The root of my irrational dislike for Dennis Allen

Kirby Lee-USA TODAY Sports

In a 16-point loss on national television, it's easy to find reasons to be disappointed in a coach. But down 20-points in the second quarter with a once-in-a-career opportunity, I found mine. And now, I'm not sure I'll ever forgive him.

Just hours removed from Oakland's first nationally televised game of the season, a 37-21 thrashing at the hands of the rival Denver Broncos, there are plenty of reasons to be disappointed in the Raiders.

Atop the list for many might be the penalties.

Against one of the best teams in the league, everyone knew that Oakland had to limit mistakes and get a little bit lucky. Eight penalties for 77 yards, however, doesn't qualify as "limiting mistakes" — especially when many of those penalties took place early in the game with the result still in question.

For me, however, it had little to do with the penalties.

For others, it might have been the defense's inability to stop Denver at all. In total, the Broncos ran 73 plays for 536 yards — an average of more than seven yards per play. On the night, Peyton Manning incompleted just five of his 37 passes as the defensive backs looked outmatched by some of the league's best receivers. Add into the equation the fact that Oakland failed to get any pressure on Manning all night, and the defense was definitely a let down.

Once again, however, my disappointment was aimed in a completely different direction.

Finally, for others, the disappointment might have rested with the offensive line and their inability to open up anything resembling a hole for Darren McFadden. In fact, I felt bad every time DMC was forced to run the ball, because within a step of taking the hand-off, McFadden was usually staring down two Bronco defenders with no blocker in sight. Of course, missing four of the projected starters up front makes this situation a bit more understandable.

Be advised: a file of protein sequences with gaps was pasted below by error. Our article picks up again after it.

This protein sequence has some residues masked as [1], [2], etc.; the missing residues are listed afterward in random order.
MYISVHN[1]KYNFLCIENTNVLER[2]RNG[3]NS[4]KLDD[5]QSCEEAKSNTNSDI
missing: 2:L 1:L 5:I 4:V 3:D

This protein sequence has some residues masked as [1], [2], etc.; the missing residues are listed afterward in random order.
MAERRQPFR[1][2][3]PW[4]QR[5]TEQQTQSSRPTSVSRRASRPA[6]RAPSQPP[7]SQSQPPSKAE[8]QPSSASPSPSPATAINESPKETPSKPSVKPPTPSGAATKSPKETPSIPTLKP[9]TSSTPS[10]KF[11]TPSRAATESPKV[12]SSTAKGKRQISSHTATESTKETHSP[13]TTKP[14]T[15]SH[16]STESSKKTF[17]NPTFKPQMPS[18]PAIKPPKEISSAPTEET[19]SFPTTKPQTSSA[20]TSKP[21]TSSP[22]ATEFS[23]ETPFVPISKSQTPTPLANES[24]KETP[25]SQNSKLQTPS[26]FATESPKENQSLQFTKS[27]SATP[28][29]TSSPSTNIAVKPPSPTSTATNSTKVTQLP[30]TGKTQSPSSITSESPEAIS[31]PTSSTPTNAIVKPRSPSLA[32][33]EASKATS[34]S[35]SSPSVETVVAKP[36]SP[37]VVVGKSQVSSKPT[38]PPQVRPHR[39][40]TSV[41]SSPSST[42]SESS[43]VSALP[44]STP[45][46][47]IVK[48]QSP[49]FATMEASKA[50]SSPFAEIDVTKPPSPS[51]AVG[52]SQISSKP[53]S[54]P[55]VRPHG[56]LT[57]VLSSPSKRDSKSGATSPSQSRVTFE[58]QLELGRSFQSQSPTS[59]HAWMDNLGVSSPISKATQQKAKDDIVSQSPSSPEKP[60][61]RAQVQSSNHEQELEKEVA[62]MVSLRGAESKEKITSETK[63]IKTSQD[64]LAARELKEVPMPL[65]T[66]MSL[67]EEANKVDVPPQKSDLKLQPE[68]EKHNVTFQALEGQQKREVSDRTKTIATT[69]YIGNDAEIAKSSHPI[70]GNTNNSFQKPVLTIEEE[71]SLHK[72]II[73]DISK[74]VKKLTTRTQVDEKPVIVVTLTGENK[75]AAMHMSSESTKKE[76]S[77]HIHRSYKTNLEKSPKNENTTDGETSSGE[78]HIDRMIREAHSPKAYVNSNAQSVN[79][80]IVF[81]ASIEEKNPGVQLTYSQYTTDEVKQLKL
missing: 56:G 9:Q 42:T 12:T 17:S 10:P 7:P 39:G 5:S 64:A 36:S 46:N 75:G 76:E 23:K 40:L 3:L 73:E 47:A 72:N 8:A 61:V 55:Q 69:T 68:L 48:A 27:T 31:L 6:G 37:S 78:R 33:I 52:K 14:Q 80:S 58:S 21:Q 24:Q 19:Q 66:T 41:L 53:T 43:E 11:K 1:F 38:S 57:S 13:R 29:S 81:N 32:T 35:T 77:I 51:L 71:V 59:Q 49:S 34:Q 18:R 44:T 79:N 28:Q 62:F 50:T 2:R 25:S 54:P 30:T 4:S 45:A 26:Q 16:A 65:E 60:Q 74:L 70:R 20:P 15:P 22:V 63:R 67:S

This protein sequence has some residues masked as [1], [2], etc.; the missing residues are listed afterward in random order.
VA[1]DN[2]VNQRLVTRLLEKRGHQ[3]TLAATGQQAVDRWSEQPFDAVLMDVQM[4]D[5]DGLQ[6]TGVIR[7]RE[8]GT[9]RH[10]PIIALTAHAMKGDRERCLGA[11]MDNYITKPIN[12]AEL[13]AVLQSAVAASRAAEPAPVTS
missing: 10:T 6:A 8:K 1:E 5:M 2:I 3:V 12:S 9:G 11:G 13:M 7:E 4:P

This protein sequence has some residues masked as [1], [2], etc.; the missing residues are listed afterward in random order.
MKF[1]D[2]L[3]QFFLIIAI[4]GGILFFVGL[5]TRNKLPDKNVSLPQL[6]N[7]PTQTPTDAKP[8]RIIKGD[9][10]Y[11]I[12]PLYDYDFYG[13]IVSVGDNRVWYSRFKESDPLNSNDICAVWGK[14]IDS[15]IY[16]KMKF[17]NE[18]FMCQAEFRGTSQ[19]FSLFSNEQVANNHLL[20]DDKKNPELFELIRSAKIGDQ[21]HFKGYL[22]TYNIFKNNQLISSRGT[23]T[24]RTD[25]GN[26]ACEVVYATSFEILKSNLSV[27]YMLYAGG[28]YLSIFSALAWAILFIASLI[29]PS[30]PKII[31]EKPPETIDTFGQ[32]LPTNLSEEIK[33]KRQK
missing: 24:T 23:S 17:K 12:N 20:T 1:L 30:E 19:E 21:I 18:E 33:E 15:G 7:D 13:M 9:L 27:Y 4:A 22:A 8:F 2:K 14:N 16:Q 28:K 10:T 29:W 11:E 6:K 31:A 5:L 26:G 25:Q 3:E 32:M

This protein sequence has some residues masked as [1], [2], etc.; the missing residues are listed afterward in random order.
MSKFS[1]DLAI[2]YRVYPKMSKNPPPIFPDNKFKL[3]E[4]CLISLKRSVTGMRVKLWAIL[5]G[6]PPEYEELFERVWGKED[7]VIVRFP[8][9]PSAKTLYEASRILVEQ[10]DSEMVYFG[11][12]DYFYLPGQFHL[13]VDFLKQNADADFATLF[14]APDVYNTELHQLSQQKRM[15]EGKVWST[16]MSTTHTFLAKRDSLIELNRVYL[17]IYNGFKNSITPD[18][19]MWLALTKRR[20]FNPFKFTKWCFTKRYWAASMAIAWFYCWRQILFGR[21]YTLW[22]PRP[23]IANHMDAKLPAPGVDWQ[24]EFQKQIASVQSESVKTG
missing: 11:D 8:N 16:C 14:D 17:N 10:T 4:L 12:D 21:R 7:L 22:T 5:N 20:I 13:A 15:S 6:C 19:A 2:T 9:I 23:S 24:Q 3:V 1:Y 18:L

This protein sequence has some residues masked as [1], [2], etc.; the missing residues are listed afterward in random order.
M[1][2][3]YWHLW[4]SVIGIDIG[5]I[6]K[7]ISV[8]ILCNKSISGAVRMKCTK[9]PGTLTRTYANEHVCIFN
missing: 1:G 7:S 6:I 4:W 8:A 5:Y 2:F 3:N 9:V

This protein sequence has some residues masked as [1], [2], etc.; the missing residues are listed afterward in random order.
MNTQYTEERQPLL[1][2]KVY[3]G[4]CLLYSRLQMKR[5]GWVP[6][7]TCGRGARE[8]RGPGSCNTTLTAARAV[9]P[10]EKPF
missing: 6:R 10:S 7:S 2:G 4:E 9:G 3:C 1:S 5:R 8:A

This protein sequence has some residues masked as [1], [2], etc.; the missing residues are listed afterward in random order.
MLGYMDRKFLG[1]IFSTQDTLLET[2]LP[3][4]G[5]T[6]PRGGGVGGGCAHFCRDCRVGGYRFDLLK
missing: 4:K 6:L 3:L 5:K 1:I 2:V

But as the story goes, once again, my disappointment was rooted elsewhere.

So if it wasn't the offense, the defense or the bone-headed mistakes, where could this disappointment possibly come from?

Well, I'm glad you asked, because it comes from none other than Oakland Raider head coach Dennis Allen.

Now, I'm warning you — this disappointment isn't the product of high expectations or on-field schemes. Instead, my frustration with last night's game is rooted 100% in irrationality (probably) and my love for the Raiders as an organization.

As I sat down to watch last night's game, I'll be honest — expectations weren't sky high. I hoped that the Raiders would make things interesting, that Terrelle Pryor would instill in me some confidence that he might be a quarterback for the future and maybe, just maybe, one of my all time favorites — Sebastian Janikowski — would get a shot at kicking a long field goal.

And there, my friends, in point number three, is where my irrational disappointment lies.

With 19-seconds left in the second quarter, Denver kicker Matt Prater knocked home a 41-yard field goal to extend the Denver lead to 27-7.

After a touchback, I joked with my friends that I hoped the Raiders could just get the ball to midfield to give Janikowski a chance to break the all-time longest field goal record — a mark he's currently tied for the lead of.

The reason was simple: it's Monday night, it's at altitude in Denver, and the way the game was going, there wasn't much hope for a comeback.